Several of our blog posts mention Jolly Phonics as an aid to learning letters, sounds, and the basis of reading. If Jolly Phonics is a new concept to you or you’re not quite sure how it links to our posts then read on to find out some more information on this topic followed by all the relevant links you’ll need to learn more.
Jolly phonics is a fun way of learning letters and sounds through synthetic phonics. There are 42 letters and sounds to learn that all come with their own action and these are split into 7 specific groups (shown below). These groups are not alphabetical but in a way that’s easiest to blend together to aid early reading.
Learning the letter sounds
This is the first step in Jolly Phonics, learning all sounds. A child can learn one a day with the appropriate action and once they become confident the action will be dropped. It is important in this stage that you say the sound of the letter not the name so to help with blending later. An example of this is the letter ‘n’ should sound how you begin to say ‘net’ rather than calling it ‘en’. You can click on the phonic groups above to hear the correct sounds. There are 42 sounds because some combined letter sounds (diagraphs) have two ways of saying them, for example, ‘oo’ can be said one way in ‘moon’ and another in ‘book’, therefore this diagraph is taught twice.
Learning the letter formation
- At this stage children learn how to write the letters in the correct way. When practising at home it is vital you get your child to hold their pencil in the tripod grip in order to form the letters easily. Also try and learn the letters a, d, h, k, m, n , o, u, v, w with their tails on so that in time this helps with learning joined up writing as well as making sure letters are always started in the correct place. In the early stages our Sensory letter cards in our Letters and numbers post, are a good way of learning formation by tracing your finger over them. Stick a small sticker next to where the letter should be started. You can also make letter formations in sand, shaving gel and on the Hip Hop Hen app.
This is the stage that sounds are blended together to make simple words and therefore the start of reading. To begin with you can get your child to sound out the letters and ask them to say what word they hear. Repeat it yourself and tell them if this helps in the first instances. It helps if the sounds are said fairly quickly which pretty much gives you the word automatically for example ‘d-o-g’ instantly gives you the whole word. Diagraphs should be blended into the word as if it was one letter. So the word ‘ship’ should be sounded out in this way ‘sh-i-p’ not ‘s-h-i-p’.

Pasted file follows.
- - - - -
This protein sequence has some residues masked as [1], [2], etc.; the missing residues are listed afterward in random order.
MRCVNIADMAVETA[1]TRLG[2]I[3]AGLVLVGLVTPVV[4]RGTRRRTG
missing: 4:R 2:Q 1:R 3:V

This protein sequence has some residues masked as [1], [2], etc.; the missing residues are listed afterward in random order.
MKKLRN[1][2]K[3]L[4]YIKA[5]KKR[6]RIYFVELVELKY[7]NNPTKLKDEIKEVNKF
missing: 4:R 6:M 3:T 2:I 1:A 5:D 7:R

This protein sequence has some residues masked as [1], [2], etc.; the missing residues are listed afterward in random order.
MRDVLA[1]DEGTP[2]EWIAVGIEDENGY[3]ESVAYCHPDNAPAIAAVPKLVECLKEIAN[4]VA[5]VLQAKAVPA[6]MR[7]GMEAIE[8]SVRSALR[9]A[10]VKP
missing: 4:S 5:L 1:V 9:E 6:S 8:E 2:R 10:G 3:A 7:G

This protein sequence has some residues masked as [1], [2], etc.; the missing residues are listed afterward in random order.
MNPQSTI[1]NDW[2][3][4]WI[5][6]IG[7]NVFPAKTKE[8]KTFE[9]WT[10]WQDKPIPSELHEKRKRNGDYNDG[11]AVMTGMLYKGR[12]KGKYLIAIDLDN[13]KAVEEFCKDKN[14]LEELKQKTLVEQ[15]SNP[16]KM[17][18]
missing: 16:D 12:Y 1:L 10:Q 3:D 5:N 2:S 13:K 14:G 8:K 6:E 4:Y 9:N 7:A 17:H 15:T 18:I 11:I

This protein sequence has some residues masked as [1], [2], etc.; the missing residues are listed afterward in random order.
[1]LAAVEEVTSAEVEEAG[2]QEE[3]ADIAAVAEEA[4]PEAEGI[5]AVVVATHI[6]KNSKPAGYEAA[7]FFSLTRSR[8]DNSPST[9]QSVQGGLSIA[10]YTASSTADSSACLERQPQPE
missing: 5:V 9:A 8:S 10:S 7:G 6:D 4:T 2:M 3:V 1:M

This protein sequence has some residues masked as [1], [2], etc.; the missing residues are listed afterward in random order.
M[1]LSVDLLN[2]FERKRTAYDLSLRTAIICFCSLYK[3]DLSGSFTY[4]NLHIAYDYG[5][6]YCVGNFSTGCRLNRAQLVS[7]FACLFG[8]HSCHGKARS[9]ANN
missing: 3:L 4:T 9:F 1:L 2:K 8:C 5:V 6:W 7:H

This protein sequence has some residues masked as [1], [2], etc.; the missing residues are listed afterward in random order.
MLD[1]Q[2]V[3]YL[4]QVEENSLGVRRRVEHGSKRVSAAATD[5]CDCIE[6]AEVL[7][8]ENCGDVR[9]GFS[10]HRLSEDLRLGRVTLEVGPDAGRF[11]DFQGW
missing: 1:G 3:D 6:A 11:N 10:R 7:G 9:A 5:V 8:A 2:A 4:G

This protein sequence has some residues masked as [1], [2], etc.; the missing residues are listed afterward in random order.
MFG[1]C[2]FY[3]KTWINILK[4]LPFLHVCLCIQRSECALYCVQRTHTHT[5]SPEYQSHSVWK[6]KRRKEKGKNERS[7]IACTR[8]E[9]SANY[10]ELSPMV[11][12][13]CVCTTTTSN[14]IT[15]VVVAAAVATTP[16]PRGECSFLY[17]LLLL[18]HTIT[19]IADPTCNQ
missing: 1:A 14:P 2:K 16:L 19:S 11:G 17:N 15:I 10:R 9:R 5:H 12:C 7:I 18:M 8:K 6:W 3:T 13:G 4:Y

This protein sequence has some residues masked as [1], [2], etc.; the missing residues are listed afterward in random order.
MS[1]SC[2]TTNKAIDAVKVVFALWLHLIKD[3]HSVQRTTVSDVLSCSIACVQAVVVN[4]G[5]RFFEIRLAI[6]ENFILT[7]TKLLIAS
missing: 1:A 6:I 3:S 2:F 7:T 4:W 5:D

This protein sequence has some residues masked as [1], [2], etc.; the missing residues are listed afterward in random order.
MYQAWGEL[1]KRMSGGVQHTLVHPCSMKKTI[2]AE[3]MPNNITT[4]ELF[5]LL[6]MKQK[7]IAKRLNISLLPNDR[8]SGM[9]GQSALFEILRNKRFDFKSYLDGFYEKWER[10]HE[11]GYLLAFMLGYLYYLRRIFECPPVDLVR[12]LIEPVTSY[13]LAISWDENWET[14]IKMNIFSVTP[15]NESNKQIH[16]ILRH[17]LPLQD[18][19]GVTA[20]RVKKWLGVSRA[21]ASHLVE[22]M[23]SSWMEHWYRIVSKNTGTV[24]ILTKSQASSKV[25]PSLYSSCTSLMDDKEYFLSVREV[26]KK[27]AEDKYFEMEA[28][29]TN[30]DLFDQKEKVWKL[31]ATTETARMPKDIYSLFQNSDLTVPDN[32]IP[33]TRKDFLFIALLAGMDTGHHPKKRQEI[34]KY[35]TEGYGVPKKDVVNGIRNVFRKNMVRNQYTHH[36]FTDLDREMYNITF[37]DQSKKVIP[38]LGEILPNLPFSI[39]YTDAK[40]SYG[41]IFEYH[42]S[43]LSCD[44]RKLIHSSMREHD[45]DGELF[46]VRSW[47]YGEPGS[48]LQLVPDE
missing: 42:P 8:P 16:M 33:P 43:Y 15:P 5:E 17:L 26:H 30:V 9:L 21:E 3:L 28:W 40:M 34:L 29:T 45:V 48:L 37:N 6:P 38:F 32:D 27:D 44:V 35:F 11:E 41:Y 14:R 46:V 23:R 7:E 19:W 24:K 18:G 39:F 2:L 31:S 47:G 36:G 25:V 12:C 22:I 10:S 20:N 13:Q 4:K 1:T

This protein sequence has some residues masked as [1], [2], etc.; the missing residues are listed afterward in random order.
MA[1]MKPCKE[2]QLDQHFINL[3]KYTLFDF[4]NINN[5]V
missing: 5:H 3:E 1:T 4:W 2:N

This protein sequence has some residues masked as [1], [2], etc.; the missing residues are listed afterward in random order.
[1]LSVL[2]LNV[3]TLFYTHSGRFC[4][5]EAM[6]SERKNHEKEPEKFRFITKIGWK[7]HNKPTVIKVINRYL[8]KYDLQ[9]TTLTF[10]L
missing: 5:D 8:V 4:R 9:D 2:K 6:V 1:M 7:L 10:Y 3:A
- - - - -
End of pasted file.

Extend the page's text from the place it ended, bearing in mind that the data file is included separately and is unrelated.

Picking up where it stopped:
Some words can not be sounded out in this way, but unfortunately they are common words such as, was, said and one. These are known as tricky words.
Identifying the sounds in words
This skill provides the basics of spelling. By listening to the sounds in a word children will be able to put them together to spell. This can heppen in two stages. In the first instance playing games such as I Spy can help children identify the first letters of words and really makes them think about what they are looking for. Secondly, with simple three letter words clap out the sounds so that children know when attempting to spell them out how many letters they need. Be careful when you get to words that contain diagraphs. The word ‘this’ and ‘fish’ has four letters but three sounds so needs three claps.
You can also play a game where you add or take away a sound from a word to make another. Examples of these are adding ‘p’ onto ‘ink’, adding ‘s’ onto ‘end’. Take ‘f’ away from ‘f-lap’, what do you get?, take ‘s’ away from ‘s-top’, what do you get?
Rhymes and poems are also a great source to use with children learning to spell to spot spelling patterns.
Tricky words just need practice! They can’t be sounded out like previous examples and just need to be repeated. Jolly Phonics reccommends these methods to help.
Look Cover Write Check: look at the word and ask the child to spell it ouloud whilst looking at it. Cover the word up and ask the child to try and write it down and then check their spelling.
Say it as it sounds: the word ‘Monday’ can be broken up into two parts ‘Mon-day’ which can be sounded out properly to help a child spell it.
Joined up writing: when a child gets to this stage, joined up writing really helps spelling as it provides fluidity to a child’s writing.
I found printing out the tricky words twice onto different coloured paper and cutting them out to make small cards each with a different tricky word on helped my charge learn hers. We worked with ten tricky words at a time. We then played snap with the cards. One of us would have the yellow cards and the other would have the blue cards. We also played match with them, where we laid them out on the floor word side down and turned two over at a time and we would keep the pairs we found. Every time we either “snapped” or matched two cards i asked my charge to read the word. The repetition in these games really seemed to help.
This is just a basic guide to Jolly Phonics. Full information as well as this information given can be found on the Jolly Phonics website.